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Art and culture

Novigrad’s palaces

A heritage of noble families from the 18th and 19th centuries
  • Palace and residence of the Rigo family

 At Velika ulica 5 in Novigrad there is a small but important town palace, commissioned by the noble Rigo family from Novigrad, known for their titles of counts, and built in 1770. The palace is an exceptional example of residential architecture designed in the Mitteleuropean Baroque style, which spread to the Istrian littoral from Trieste. The Rigo family is also connected to the large country villa in Karpinjan from 1750, considered one of the best examples of Istrian rustic villas from that period. The palace was commissioned by Carlo Rigo, the son of the Venetian poet and painter Maria Giovanna Marcello. Although it’s in poor condition today, it’s still worth a stroll. 
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  • Villa Rainis, from luxurious family home to heritage hotel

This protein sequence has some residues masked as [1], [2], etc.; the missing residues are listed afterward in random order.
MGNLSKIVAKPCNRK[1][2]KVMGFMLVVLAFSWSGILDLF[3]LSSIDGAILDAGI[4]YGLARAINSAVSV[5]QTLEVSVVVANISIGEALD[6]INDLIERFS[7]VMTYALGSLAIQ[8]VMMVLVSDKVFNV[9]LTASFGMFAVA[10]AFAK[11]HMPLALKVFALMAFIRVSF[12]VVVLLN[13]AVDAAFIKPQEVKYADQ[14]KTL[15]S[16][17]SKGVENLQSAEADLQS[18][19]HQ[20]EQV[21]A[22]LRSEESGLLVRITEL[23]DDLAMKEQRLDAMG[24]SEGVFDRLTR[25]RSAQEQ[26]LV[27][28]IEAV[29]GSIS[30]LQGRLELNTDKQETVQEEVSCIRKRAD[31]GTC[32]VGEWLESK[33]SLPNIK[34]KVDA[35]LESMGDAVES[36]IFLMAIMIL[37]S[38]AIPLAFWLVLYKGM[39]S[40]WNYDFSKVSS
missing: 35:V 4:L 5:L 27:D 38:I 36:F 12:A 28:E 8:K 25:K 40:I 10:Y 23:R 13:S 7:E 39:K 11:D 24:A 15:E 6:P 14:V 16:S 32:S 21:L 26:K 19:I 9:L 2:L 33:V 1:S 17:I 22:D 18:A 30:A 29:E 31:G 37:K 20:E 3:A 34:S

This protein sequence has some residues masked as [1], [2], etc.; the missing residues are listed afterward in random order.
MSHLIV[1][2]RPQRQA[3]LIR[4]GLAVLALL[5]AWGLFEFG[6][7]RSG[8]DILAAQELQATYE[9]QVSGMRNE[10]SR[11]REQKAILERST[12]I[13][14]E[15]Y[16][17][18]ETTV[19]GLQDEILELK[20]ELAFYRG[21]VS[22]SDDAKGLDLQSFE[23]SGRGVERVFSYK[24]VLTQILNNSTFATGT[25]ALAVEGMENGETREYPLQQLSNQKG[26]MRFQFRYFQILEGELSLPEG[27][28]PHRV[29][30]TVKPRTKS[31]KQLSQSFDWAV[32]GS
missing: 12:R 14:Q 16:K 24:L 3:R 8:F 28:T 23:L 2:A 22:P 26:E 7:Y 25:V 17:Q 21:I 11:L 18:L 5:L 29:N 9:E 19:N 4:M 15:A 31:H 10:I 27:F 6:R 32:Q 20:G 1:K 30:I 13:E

Situated in the bay of Sveta Lucija, Villa Rainis was built around 1900 according to a project by Antonio Manzoni, a descendant of the oldest and most illustrious family of Novigrad. The villa was designed in the spirit of Vienna historicism and to some extent Art Nouveau, as well as neo-Renaissance Venetian villas. In 2021, the Fattori family from Novigrad renovated the villa in its original style and turned it into a heritage hotel bearing the same name. 
  • Residential complex in Dajla

The history of the impressive architectural complex in Dajla is linked to the noble Venetian family of Grisoni, who inherited the estate in 1762. The complex was renovated between 1830 and 1837, and consisted of a manor house, the church of St John the Baptist, the manager’s house with a Baroque façade, lateral farm buildings and a courtyard garden with a beautiful gateway and sea view. In his will dated 1841, Francesco Grisoni donated the villa and land to the Benedictines of Praglia Abbey in the province of Padua, and today it’s an abandoned property owned by the Church.
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